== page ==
The city closed Minto-Brown Island Park because of extensive damage but other city parks also lost trees and shrubbery to the ice storm. City officials asked citizens to stay away from tree-lined areas in parks.
People were also cautioned to move carefully in clearing debris that is tangled with power lines. PGE urged them to consider every line is energized.
“We urge them not to attempt to remove any trees or branches that are tangled with power lines before our crews can respond,” said Pratt.
By declaring an emergency, the city was freed to spend money on recovery efforts, including hiring contractors to help with clear debris and protect city facilities.
Encampments of homeless citizens also were getting city attention, particularly at Wallace Marine Park in west Salem and Cascade Gateway Park in east Salem.
“The city continues to support overnight campers with potable water, portable toilets, and waste management including garbage receptacles and garbage pick-up. Homeless shelters in our area remain open but may be without power,” the city said in a Sunday afternoon statement.
On Sunday, several local groups held a “Spread the Love” event, setting up stations at Wallace Marine Park in the morning to distribute treats, clothing and hygiene items. They followed with a similar distribution at the Oregon State Fairgrounds in the afternoon.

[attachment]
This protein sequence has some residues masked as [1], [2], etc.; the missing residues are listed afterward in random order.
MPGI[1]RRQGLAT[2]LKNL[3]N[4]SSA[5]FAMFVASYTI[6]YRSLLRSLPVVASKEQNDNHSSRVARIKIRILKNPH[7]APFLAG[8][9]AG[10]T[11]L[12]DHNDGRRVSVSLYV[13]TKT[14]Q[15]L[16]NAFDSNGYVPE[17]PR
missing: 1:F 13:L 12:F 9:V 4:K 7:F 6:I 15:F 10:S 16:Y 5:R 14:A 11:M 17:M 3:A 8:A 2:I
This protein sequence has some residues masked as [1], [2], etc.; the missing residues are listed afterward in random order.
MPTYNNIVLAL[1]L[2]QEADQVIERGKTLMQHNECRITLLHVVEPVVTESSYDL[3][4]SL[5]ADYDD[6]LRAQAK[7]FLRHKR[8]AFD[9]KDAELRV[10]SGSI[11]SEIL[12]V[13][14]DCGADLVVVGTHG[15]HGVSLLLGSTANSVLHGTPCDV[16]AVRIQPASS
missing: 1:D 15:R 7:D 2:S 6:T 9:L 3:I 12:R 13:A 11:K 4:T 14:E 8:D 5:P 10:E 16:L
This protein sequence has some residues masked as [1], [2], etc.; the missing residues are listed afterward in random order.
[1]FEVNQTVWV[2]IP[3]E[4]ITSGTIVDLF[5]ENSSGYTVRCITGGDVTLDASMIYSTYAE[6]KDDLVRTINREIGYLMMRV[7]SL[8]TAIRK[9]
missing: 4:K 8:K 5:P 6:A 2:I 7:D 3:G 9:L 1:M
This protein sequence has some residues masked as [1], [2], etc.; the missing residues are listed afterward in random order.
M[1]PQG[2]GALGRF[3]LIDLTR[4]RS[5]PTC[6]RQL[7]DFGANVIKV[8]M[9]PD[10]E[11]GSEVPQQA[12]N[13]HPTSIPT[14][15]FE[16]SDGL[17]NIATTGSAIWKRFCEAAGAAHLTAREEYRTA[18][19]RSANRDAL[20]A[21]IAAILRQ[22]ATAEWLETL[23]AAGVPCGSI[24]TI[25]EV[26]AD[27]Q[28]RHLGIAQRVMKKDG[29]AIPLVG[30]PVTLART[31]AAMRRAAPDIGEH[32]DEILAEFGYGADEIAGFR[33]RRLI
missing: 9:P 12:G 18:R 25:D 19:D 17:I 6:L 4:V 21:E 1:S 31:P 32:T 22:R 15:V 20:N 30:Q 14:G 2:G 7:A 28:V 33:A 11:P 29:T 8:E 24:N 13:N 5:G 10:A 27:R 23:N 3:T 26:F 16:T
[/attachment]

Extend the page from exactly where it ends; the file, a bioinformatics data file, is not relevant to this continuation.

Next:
The distribution was done by Helping Hands Resources, Kindness Closet, Caring Connections Riot With Love, and Dirty Little Hippies. The event was scheduled before the storm.
For thousands of Salem area residents, the main question Sunday night was: When can we cook dinner and get some heat? Utilities apologized as if they sent the tree limbs crashing through lines.
Salem Electric posted updates throughout the day Sunday to its website, showing it was gaining on what had been approximately 6,000 customers without power.
“We understand that many people have been without power since Friday night and though we cannot guarantee when your power will be restored, we are committed to our members and will work diligently until that happens,” the utility said.
PGE assured customers it was working hard to get the lights back on.
“We know this is frustrating, uncomfortable and scary and we are sorry,” said Platt. “We’re doing everything we can to assess the full extent of the damage – which includes transmission lines and substations – making for a very complex series of repairs.
A Salem Electric crew prepares to get limbs off a power line in west Salem on Sunday, Feb. 14. (Ron Cooper/Salem Reporter)
Volunteers prepare to deliver food and other supplies to homeless camped at Wallace Marine Park on Sunday, Feb. 14. (Caitlin Adele photo)
Volunteers prepare to deliver food and other supplies to homeless at the pavilion at the Oregon State Fairgrounds on Sunday, Feb. 14. (Caitlin Adele photo)
WHO TO CONTACT:
Tree or road issues in Salem:
Salem Public Works – 503-588-6311 or email [email protected]
Tree or road issues outside Salem in Marion County: Marion County Public Works Department by calling 503-588-5304.
Salem Electric: 503-362-3601
People needing temporary shelter or additional assistance may contact the Cascades Region of the American Red Cross at 503-585-5414.
Salem seniors are encouraged to call 503-588-6303 ext. 6349 or email [email protected] for Wow Van assistance and services.
LATEST SALEM FORECAST: National Weather Service
LATEST STATE ROAD CONDITIONS: Oregon TripCheck
CONTACT Salem Reporter with tips, story ideas or to share your photos by email at [email protected]